By Walter Johnson
When Jefferson bought the Louisiana Territory, he expected an “empire for liberty” populated through self-sufficient white farmers. Cleared of local americans and the remnants of eu empires by means of Andrew Jackson, the Mississippi Valley was once reworked as a substitute right into a booming capitalist financial system commanded via prosperous planters, powered by way of steam engines, and depending on the coerced exertions of slaves. River of darkish Dreams locations the Cotton country on the middle of globally webs of trade and exploitation that prolonged throughout oceans and drove an insatiable starvation for brand spanking new lands. This daring reaccounting dramatically alters our figuring out of yank slavery and its function in U.S. expansionism, worldwide capitalism, and the approaching Civil War.
Walter Johnson deftly strains the connections among the planters’ pro-slavery ideology, Atlantic commodity markets, and Southern schemes for worldwide ascendency. utilizing slave narratives, well known literature, felony documents, and private correspondence, he recreates the harrowing info of lifestyle less than cotton’s darkish dominion. We meet the arrogance males and gamblers who made the Valley shimmer with promise, the slave buyers, steamboat captains, and retailers who provided the markets, the planters who wrung their civilization out of the minds and our bodies in their human estate, and the real believers who threatened the Union by means of attempting to extend the Cotton state on a world scale.
yet on the middle of the tale Johnson tells are the enslaved those that pulled down the forests, planted the fields, picked the cotton—who worked, suffered, and resisted at the darkish underside of the yankee dream.
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Extra info for River of Dark Dreams: Slavery and Empire in the Cotton Kingdom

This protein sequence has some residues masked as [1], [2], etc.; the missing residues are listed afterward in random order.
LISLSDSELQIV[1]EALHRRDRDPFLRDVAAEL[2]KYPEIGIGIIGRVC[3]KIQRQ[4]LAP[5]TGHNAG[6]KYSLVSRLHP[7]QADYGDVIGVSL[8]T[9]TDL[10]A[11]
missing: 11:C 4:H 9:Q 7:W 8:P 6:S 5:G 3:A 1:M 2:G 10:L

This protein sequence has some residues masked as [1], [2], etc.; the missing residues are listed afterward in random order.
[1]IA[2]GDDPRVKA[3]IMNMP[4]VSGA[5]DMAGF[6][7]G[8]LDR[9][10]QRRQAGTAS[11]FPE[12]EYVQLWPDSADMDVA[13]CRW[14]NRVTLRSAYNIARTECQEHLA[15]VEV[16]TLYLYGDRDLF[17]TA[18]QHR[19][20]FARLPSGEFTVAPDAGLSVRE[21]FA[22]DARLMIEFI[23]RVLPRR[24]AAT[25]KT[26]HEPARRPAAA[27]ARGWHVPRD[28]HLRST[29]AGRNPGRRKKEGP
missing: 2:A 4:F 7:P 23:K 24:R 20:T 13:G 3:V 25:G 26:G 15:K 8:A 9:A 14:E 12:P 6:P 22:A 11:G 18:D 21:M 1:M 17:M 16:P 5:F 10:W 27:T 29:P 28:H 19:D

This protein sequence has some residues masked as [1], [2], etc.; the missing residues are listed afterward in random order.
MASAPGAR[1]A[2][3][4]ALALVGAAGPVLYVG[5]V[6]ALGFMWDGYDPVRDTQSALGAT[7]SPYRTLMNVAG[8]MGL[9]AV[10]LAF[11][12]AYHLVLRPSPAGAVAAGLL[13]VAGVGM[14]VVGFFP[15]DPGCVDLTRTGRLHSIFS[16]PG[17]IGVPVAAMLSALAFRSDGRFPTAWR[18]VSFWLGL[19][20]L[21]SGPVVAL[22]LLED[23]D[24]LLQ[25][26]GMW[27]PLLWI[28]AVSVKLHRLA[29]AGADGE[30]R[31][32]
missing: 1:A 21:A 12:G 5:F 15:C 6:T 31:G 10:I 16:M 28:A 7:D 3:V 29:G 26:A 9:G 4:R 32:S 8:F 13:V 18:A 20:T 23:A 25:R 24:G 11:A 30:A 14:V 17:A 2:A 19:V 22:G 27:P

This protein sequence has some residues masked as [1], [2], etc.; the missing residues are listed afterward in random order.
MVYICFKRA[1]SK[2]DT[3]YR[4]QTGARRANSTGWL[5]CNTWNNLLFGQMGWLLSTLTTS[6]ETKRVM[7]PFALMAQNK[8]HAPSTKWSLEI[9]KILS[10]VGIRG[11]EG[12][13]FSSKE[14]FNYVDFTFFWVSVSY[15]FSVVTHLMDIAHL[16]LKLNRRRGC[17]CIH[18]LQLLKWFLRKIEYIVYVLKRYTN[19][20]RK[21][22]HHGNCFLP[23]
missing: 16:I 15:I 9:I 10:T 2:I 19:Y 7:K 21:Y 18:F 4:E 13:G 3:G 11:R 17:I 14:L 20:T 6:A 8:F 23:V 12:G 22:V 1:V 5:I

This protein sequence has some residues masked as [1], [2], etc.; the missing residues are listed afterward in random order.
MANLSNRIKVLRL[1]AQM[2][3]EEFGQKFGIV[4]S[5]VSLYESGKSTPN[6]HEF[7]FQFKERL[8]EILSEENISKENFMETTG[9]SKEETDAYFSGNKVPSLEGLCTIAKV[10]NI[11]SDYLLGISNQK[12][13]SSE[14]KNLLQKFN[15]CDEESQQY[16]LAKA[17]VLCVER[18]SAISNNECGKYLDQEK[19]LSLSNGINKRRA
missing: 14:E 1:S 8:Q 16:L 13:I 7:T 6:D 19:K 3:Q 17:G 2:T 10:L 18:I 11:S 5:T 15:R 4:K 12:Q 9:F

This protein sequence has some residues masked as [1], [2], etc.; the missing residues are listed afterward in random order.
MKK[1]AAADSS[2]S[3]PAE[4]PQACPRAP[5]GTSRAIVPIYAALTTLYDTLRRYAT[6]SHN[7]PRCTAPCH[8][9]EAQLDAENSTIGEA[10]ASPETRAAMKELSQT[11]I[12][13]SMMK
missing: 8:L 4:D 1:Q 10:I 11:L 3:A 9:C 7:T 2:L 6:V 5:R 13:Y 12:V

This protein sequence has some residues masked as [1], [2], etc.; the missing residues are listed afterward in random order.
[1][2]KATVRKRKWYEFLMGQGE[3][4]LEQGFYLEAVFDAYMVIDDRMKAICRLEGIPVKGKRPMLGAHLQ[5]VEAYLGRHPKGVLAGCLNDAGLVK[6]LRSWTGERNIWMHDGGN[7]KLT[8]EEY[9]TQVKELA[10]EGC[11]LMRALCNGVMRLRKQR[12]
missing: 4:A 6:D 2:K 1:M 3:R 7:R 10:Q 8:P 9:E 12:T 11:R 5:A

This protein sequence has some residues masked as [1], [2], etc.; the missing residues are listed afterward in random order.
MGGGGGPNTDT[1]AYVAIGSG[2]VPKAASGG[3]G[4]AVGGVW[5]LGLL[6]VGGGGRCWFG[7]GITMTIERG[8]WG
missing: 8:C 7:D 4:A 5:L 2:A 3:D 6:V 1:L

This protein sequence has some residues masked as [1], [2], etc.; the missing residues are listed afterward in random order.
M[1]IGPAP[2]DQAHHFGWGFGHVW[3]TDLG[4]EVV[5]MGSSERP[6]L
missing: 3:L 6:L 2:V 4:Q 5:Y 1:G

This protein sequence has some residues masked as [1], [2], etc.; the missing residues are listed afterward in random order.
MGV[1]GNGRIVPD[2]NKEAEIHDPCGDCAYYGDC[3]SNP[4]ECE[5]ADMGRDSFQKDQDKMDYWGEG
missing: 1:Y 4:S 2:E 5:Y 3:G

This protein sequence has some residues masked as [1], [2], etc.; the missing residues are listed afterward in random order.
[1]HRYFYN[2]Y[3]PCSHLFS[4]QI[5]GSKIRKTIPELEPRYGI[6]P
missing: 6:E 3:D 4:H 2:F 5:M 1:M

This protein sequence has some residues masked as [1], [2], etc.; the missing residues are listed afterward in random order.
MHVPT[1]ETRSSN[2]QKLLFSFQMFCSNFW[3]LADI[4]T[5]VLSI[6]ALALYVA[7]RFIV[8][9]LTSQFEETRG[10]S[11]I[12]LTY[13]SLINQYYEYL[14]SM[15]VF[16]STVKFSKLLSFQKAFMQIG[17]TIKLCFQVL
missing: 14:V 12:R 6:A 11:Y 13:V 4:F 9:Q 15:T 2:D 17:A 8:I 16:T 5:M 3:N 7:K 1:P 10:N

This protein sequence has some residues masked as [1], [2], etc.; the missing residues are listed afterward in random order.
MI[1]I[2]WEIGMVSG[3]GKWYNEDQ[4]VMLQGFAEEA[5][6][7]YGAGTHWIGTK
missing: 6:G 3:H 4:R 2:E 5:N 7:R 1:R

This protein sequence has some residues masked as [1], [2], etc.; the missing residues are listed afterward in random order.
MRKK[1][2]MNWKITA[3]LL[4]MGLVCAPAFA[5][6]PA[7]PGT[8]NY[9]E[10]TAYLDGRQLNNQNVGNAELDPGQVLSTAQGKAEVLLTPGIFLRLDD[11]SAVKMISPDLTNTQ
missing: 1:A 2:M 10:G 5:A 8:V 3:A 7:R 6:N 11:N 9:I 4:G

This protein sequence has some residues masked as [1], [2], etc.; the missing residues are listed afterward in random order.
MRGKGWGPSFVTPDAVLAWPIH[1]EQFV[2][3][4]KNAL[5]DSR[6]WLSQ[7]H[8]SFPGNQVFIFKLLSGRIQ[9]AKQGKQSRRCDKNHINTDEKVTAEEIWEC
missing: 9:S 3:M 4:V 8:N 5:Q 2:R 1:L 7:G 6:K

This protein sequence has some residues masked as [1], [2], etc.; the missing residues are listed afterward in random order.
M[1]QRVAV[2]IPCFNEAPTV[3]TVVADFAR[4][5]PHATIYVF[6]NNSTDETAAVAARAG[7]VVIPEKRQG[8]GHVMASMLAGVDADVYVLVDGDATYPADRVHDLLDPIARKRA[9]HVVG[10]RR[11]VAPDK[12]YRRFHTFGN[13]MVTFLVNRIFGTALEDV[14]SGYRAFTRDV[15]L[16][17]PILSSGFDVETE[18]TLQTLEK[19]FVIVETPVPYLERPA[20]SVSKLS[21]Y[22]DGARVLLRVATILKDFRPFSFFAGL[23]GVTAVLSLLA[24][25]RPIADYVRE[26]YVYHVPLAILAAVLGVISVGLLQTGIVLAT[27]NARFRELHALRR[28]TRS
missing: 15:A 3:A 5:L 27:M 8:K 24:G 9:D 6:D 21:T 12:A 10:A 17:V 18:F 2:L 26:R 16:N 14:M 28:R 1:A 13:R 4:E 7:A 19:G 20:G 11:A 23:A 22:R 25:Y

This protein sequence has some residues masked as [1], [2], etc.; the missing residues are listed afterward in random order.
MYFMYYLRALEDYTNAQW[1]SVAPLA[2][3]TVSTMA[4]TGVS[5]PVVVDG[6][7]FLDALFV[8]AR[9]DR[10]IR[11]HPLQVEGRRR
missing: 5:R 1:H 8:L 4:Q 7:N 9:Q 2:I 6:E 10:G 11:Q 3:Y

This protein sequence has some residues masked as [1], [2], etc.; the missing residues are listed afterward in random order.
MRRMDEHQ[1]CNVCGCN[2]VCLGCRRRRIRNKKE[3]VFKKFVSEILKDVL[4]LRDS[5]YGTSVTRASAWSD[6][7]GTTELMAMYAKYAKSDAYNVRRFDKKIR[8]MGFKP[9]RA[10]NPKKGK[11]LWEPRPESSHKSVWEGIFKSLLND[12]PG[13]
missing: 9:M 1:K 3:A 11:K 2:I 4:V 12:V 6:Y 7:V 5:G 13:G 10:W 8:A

Matilda Houstoun deÂ� scribed what she had obvious at the deck of the Leonora while she had traveled from Louisville to New Orleans: “We had a few horses and mules and an unlimited variety of what are referred to as ‘deck passengers. ’ The latter consisted largely of emigrants from eire, loafing characters from the North, and German settlers with a truly small amount of cash of their wallet. . Â€. Â€. [They] have been uncovered to all of the inclemency of the season, and . Â€. Â€. the sufÂ�ferings, rather these of the Â�women and youngsters have been serious. ” Houstoun went directly to deÂ�scribe (in a fashion that used to be most likely intended to be satirical) the callous lightheartedness with which these within the cabin appeared these at the deck. One afternoon, she recalled, her staff used to be momentarily frozen through the cry of “Man overboard! ” through aid on the consciousness that “it was once ‘only one of many deck passengers’ and never one in whom we have been that used to be at that second suffering for all times within the speedy present. ” the subsequent morning there have been 130 r i ver o f d a r ok d r ea ms lllllllllllllllllllllll mordant jokes “at breakfast approximately what percentage deck passengers were misplaced in a single day. ”4 For Houstoun, those incidents appeared exemplary; their protagonists have been “specimens,” “characters,” “western men,” “immigrants,” representatives of “a race of singular beings. ”5 category variations between whites have been made concrete aboard the Leonora; transformations that may another way were neglected or papered over with the huge sloganeering of “white supremacy” have been day-by-day acted out at the deck. either Matilda Houstoun and Harriet Martineau spoke of the crying of the kids at the deck, no longer quite a bit simply because they empathized with their plight (or that of the parents), yet as the noise the youngsters made intruded at the different passengers’ sleep. Houstoun additionally said the best way “even the cabin” used to be “impregnated” with the odors of the deck, a sensation of violation she shared with David Stevenson, who wrote that the deck of a Western steamboat “generally provides a scene of dirt and wretchedness that baffles all deÂ�scripÂ�tion,” yet which he contrasted with the “plentiful provide of clean air” to be had to cabin passengers. To nineteenth-Â�century observers, who could have linked shut quarters and fetid air with the miasmas they proposal prompted sickness, the contaminating smells of the deck held the specter of contagion. whilst a guy died at the deck of the Henry Clay, Harriet Martineau remembered, the captain had his physique faraway from the boat and laid underneath a tree at a woodlot, “hoping that this incident could be omitted in complete silence, as he was once nervous that there might be no alarm approximately sickness at the boat. ” And there have been, fiÂ�nally, what the traveller Robert Baird termed “scenes of surprising depravity . Â€. Â€. disgusting to evÂ�ery virtuous brain. ”6 Segregation on Western steamboats (like segregation wherever else) either reflected and reproduced speÂ�cific anxieties approximately difference—about what, precisely, was once threatening to wealthy white humans approximately negative white humans.